HomeOur Obsessions‘The Beach Bum’: Harmony Korine’s comedy gets you high

‘The Beach Bum’: Harmony Korine’s comedy gets you high

Harmony Korine wanted to get you high while watching McConaughey’s rebellious stoner character Moondog, who lives by his owns rules in 'The Beach Bum'.

‘The Beach Bum’: Harmony Korine’s comedy gets you high

The eclectic auteur Harmony Korine brought The Beach Bum to theaters last year with hopes of giving his audience an aroma they’ll never forget. That’s right: a smell. Besides sitting in a theater viewing his film, Korine plans to take the moviegoing experience to the next level.

In an interview with Telerama, Korine delved into the plan to get audiences into a lax state for the stoner comedy starring Matthew McConaughey (Dallas Buyers Club), Snoop Dogg (Training Day), and Zac Efron (Extremely Wicked, Shockingly Evil and Vile). “I would very much like to see the film, when it’s released, be shown in rooms that spread curls of marijuana (smoke).”

You heard it here, folks – Korine wanted to get you high while watching McConaughey’s rebellious stoner character Moondog, who lives by his owns rules. The Beach Bum was Korine’s first feature since Spring Breakers in 2012. As outrageous as it sounds, this comes as no surprise to Korine fans who’ve been there along the way.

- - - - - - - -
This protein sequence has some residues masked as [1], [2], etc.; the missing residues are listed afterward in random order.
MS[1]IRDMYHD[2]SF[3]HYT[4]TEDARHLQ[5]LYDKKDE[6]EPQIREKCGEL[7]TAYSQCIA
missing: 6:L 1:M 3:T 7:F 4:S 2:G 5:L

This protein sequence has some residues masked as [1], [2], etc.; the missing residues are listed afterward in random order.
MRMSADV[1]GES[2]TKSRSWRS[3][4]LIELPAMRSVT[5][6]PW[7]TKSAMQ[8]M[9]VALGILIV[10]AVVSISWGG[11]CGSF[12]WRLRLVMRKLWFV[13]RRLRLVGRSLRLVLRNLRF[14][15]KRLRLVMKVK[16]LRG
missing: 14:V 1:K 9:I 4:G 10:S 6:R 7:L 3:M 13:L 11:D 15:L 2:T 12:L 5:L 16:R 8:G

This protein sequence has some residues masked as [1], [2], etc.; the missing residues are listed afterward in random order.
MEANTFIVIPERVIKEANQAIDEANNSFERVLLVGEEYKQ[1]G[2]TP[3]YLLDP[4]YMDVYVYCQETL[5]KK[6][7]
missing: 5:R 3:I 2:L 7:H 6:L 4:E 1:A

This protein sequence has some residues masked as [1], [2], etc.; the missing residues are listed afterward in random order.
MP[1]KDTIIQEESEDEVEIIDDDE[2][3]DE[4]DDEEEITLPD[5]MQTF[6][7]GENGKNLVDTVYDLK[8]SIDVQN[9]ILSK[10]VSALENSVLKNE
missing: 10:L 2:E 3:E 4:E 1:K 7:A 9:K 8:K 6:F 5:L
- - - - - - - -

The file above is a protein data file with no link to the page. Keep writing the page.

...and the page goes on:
Korine is known for his distinct and eclectic style in independent filmmaking. Since his shocking script of Kids (1995) and directional debut in Gummo (1997) and Julien Donkey-Boy (1999), Korine has always managed to disturb the general audience.

Kids, the controversial film directed by Larry Clark (Another Day in Paradise), follows teenagers throughout the AIDS epidemic and led the way to Korine directing his first film, Gummo. The debut unfortunately did not do well with its loose narrative involving a boy in pink bunny ears finding odd ways to pass the time.

The film left brave viewers wondering if there was any artistic value in boys huffing glue or a little girl holding a photo of Burt Reynolds (Smokey and the Bandit) while repeating, “I want a moustache dammit!” Whether Korine has left you uncomfortable or begging for more, there’s an undeniable underground popularity for the director’s absurdity.

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Victoria Blanco is a journalist student who loves independent films that encapsulate art house and experimental themes. The Simpsons and Futurama connoisseur. When she is not writing, she is enjoying a glass of wine, writing poems in her head.

vblanco@filmdaily.co